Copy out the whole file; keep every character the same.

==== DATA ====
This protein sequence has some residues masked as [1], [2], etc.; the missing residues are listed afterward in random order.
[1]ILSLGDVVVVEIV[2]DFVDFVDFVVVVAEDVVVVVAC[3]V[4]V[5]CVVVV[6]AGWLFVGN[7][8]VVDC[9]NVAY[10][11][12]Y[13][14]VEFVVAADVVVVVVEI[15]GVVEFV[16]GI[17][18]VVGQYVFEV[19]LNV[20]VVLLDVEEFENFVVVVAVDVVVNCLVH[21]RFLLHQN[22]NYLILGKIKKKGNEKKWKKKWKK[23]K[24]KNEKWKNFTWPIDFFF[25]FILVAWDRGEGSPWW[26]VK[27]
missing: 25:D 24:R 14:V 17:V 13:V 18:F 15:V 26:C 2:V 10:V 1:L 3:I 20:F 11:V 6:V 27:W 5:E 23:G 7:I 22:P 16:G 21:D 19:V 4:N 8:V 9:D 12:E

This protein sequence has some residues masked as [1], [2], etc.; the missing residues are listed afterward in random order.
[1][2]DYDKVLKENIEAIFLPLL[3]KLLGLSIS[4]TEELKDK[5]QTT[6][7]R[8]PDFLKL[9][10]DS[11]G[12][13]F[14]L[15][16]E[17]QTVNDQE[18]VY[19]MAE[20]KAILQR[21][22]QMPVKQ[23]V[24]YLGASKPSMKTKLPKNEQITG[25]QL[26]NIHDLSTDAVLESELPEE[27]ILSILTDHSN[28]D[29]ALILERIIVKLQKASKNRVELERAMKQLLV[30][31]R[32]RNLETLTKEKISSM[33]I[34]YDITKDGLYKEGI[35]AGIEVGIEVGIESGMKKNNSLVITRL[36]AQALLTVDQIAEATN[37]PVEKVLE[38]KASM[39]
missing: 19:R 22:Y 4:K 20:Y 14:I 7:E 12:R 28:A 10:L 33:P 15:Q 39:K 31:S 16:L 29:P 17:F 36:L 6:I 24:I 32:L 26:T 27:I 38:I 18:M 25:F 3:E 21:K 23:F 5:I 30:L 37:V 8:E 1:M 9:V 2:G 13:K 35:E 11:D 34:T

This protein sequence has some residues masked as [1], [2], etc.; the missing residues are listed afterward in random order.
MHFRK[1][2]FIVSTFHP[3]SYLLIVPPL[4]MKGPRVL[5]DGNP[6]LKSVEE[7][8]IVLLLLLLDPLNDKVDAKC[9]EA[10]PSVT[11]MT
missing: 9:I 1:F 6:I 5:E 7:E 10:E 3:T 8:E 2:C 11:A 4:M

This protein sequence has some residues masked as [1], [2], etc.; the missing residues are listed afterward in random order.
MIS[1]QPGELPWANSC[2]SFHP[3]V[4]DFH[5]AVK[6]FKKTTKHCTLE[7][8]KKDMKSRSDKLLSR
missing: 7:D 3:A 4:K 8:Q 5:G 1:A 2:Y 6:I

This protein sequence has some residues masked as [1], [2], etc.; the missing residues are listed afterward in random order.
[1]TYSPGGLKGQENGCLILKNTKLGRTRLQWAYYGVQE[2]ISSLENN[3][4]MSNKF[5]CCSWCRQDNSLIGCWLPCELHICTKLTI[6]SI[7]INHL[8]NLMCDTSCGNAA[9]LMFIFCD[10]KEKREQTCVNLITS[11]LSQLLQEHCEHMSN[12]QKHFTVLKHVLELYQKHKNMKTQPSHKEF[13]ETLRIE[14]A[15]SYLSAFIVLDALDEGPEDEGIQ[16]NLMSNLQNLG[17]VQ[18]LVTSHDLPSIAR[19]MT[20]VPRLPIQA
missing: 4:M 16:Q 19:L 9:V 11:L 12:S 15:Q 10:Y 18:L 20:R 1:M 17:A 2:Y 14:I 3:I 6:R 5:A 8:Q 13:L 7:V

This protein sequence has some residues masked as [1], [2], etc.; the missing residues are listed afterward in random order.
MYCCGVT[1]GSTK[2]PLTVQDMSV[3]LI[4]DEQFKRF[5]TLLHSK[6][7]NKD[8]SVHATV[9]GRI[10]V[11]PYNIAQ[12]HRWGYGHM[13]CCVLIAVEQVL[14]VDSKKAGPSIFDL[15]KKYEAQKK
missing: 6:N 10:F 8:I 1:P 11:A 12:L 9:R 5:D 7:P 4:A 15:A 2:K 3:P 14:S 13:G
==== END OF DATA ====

This protein sequence has some residues masked as [1], [2], etc.; the missing residues are listed afterward in random order.
[1]ILSLGDVVVVEIV[2]DFVDFVDFVVVVAEDVVVVVAC[3]V[4]V[5]CVVVV[6]AGWLFVGN[7][8]VVDC[9]NVAY[10][11][12]Y[13][14]VEFVVAADVVVVVVEI[15]GVVEFV[16]GI[17][18]VVGQYVFEV[19]LNV[20]VVLLDVEEFENFVVVVAVDVVVNCLVH[21]RFLLHQN[22]NYLILGKIKKKGNEKKWKKKWKK[23]K[24]KNEKWKNFTWPIDFFF[25]FILVAWDRGEGSPWW[26]VK[27]
missing: 25:D 24:R 14:V 17:V 13:V 18:F 15:V 26:C 2:V 10:V 1:L 3:I 20:F 11:V 6:V 27:W 5:E 23:G 7:I 22:P 16:G 21:D 19:V 4:N 8:V 9:D 12:E

This protein sequence has some residues masked as [1], [2], etc.; the missing residues are listed afterward in random order.
[1][2]DYDKVLKENIEAIFLPLL[3]KLLGLSIS[4]TEELKDK[5]QTT[6][7]R[8]PDFLKL[9][10]DS[11]G[12][13]F[14]L[15][16]E[17]QTVNDQE[18]VY[19]MAE[20]KAILQR[21][22]QMPVKQ[23]V[24]YLGASKPSMKTKLPKNEQITG[25]QL[26]NIHDLSTDAVLESELPEE[27]ILSILTDHSN[28]D[29]ALILERIIVKLQKASKNRVELERAMKQLLV[30][31]R[32]RNLETLTKEKISSM[33]I[34]YDITKDGLYKEGI[35]AGIEVGIEVGIESGMKKNNSLVITRL[36]AQALLTVDQIAEATN[37]PVEKVLE[38]KASM[39]
missing: 19:R 22:Y 4:K 20:Y 14:I 7:E 12:R 28:A 10:L 33:P 15:Q 39:K 31:S 16:L 29:P 17:F 36:L 6:I 24:I 32:L 26:T 27:I 38:I 18:M 25:F 3:E 21:K 23:F 5:I 30:L 37:V 8:E 1:M 9:V 2:G 13:K 35:E 11:D 34:T

This protein sequence has some residues masked as [1], [2], etc.; the missing residues are listed afterward in random order.
MHFRK[1][2]FIVSTFHP[3]SYLLIVPPL[4]MKGPRVL[5]DGNP[6]LKSVEE[7][8]IVLLLLLLDPLNDKVDAKC[9]EA[10]PSVT[11]MT
missing: 9:I 1:F 6:I 5:E 7:E 10:E 3:T 8:E 2:C 11:A 4:M

This protein sequence has some residues masked as [1], [2], etc.; the missing residues are listed afterward in random order.
MIS[1]QPGELPWANSC[2]SFHP[3]V[4]DFH[5]AVK[6]FKKTTKHCTLE[7][8]KKDMKSRSDKLLSR
missing: 7:D 3:A 4:K 8:Q 5:G 1:A 2:Y 6:I

This protein sequence has some residues masked as [1], [2], etc.; the missing residues are listed afterward in random order.
[1]TYSPGGLKGQENGCLILKNTKLGRTRLQWAYYGVQE[2]ISSLENN[3][4]MSNKF[5]CCSWCRQDNSLIGCWLPCELHICTKLTI[6]SI[7]INHL[8]NLMCDTSCGNAA[9]LMFIFCD[10]KEKREQTCVNLITS[11]LSQLLQEHCEHMSN[12]QKHFTVLKHVLELYQKHKNMKTQPSHKEF[13]ETLRIE[14]A[15]SYLSAFIVLDALDEGPEDEGIQ[16]NLMSNLQNLG[17]VQ[18]LVTSHDLPSIAR[19]MT[20]VPRLPIQA
missing: 4:M 16:Q 19:L 9:V 11:L 12:S 15:Q 10:Y 18:L 20:R 1:M 17:A 2:Y 14:I 3:I 6:R 5:A 8:Q 13:L 7:V

This protein sequence has some residues masked as [1], [2], etc.; the missing residues are listed afterward in random order.
MYCCGVT[1]GSTK[2]PLTVQDMSV[3]LI[4]DEQFKRF[5]TLLHSK[6][7]NKD[8]SVHATV[9]GRI[10]V[11]PYNIAQ[12]HRWGYGHM[13]CCVLIAVEQVL[14]VDSKKAGPSIFDL[15]KKYEAQKK
missing: 6:N 10:F 8:I 1:P 11:A 12:L 9:R 5:D 7:P 4:A 15:A 2:K 3:P 14:S 13:G